Scientific illustrators get to spend time with some pretty inspiring people; this week I asked Dave Prescott from Hereford New Leaf to write a guest blog about his love of all things fungal:
"Check out these beautiful shrooms that Lizzie has drawn. It is a little-known fact that fungi are probably the greatest species on the planet. Philosophically, biologically and edibly, they outstrip anything else by quite some distance (except possibly bamboo, but that is a subject for another day). Consider the following:
Field Mushroom by Lizzie Harper
Fungi are nature's ultimate recyclers. Without them, we would be buried miles deep in otherwise unbiodegradable organic matter. Imagine all those twigs we'd have to climb through in order to reach the sun. But it's not just twigs – fungi can eat just about anything and turn it into something more useful, anything from shoe polish to radioactive material. In the wake of Fukushima, mycological genius Paul Stamets has posited a 'Nuclear Forest Recovery Zone', harnessing the radioactive-reducing properties of fungi such as Gomphidius Glutinosus.
Russula fungus by Lizzie Harper
Fungal artist Phil Ross claims that 'the future is fungal'. He once made an archway using bricks formed from Reishi mushrooms in a Dusseldorf art gallery. The fungal bricks were boiled down and served to visitors as an immune system-boosting tea to visitors. What other organism offers this combination of artistry, functionality and health benefit? You could argue that bamboo comes close, but apart from that it's hard to think of any.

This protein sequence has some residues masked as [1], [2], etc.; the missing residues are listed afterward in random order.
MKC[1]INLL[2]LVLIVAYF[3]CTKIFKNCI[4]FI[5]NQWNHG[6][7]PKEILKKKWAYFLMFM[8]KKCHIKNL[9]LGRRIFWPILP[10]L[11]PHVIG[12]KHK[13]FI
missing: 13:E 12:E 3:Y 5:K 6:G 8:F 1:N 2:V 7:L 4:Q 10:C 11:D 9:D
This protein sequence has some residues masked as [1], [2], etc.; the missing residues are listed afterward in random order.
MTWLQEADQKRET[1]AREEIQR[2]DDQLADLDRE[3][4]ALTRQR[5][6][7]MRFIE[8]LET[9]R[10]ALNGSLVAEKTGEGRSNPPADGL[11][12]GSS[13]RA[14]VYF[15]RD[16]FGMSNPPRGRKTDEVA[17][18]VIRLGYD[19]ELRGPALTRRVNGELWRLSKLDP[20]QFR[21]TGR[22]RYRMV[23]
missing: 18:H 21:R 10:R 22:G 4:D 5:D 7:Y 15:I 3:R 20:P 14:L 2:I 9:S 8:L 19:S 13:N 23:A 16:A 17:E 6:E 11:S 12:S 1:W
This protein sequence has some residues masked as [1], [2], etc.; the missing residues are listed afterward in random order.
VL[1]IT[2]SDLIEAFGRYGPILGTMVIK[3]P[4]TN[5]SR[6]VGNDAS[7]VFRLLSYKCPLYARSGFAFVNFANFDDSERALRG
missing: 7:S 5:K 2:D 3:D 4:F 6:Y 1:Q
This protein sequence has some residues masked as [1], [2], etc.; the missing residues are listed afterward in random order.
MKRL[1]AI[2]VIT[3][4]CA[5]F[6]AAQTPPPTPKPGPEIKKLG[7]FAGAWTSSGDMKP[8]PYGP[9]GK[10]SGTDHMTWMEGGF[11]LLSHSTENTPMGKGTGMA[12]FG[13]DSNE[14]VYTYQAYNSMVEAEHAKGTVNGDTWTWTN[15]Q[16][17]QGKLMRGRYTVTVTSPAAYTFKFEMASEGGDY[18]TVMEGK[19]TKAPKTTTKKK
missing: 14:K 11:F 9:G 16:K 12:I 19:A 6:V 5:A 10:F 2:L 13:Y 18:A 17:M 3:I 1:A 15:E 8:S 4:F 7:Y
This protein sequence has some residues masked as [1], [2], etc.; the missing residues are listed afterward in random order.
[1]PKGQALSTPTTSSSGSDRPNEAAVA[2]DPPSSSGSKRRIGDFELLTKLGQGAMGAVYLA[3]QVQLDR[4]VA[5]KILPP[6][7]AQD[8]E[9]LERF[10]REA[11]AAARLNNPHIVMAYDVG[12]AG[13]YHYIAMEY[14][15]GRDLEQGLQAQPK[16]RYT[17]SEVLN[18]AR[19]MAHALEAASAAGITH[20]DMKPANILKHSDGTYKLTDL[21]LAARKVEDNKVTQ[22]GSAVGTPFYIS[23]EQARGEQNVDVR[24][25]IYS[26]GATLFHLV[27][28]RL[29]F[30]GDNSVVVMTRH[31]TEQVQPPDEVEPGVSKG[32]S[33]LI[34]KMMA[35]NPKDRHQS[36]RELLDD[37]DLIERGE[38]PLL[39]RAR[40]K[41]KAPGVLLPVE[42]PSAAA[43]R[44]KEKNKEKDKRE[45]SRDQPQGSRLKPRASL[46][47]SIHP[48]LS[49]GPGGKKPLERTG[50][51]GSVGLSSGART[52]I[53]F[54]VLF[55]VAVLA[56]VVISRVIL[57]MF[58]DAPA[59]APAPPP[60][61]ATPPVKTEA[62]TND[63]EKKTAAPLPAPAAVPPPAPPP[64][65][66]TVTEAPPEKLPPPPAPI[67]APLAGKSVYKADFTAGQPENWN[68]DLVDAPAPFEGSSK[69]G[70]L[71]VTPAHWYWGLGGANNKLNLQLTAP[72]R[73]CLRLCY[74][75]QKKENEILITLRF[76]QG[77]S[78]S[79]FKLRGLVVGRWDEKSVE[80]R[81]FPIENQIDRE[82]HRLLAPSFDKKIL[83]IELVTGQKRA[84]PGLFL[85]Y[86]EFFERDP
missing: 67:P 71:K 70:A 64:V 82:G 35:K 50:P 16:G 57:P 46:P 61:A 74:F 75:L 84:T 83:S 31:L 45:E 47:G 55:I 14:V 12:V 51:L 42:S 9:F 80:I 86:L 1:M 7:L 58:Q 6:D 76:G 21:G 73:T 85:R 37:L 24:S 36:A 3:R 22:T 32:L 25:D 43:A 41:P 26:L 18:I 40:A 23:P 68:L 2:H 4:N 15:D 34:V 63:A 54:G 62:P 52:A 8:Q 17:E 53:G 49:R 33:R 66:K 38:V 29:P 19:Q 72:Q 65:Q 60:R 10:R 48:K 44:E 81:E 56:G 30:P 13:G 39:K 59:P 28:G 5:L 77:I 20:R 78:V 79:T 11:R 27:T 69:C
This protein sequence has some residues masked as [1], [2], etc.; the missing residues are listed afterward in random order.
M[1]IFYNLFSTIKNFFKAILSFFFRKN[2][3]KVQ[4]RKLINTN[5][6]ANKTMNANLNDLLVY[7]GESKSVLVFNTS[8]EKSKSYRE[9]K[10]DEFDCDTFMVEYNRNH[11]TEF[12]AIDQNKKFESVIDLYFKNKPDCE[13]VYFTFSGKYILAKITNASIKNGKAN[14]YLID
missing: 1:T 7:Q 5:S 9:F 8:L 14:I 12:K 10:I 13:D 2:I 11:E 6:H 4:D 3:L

Mycotectural Alpha, a tea house grown from the fungus Ganoderma lucidum, by Phil Ross.
Some people spend their entire lives studying just one mushroom, for example, Cordyceps sinensis, also known as the caterpillar fungus. This fiendish fungus eats insects, such as caterpillars.. In Tibet, up to 60% of the population gathers these mummified specimens – 10 fungally murdered caterpillars can provide a weekly wage, since they are treasured in Chinese medicine. In fact this parasitic mushroom is the primary commodity of Tibet.
Pink Meadow Waxcap by Lizzie Harper
Meanwhile, hallucinogenic mushrooms underpin many of the world's shamanic cultures, as well as being responsible for 37% of fairy tales. The two things are not unconnected. Alice in Wonderland appears to be the result of Charles Dodgson's tripping mind, while the red and white of Father Christmas's costume may lend more to Amanita Muscaria than Coca-Cola's branding.
Fly Agaric fungus by Lizzie Harper
Also, the fastest organism on the planet is a type of mushroom called Pilobilus Crystallinus, or the hat-thrower.
I could go on. In fact I will. There's a company making lightweight, biodegradable, indestructible packaging materials out of mushrooms.
Crimson waxcap by Lizzie Harper
And have you tried half a kilo of St George's mushrooms, semi-illegally foraged from the grounds of a castle, fried up in butter with cream, garlic and parsley and served on toast?
We don’t even have names for 90% of the planet's fungi. Even among the world’s known fungal stock we’ve identified fungi that can eat polyurethane; fungi that produce biofuel as a waste product; and fungi that relieve cancer symptoms. And those are just the fungi we know about. If we understood the properties of the other 90%, we would probably be immortal.
Wood Blewity by Lizzie Harper (this one is edible. How cool?)
In most people's minds, the mushroom occupies a small corner reserved for 'pizza toppings and vaguely poisonous things'. Can I humbly suggest, on behalf of the fungal kingdom, that this is not good enough.
Category: Showcase of themed natural history illustrations | Comments: 0 | Viewed: 2456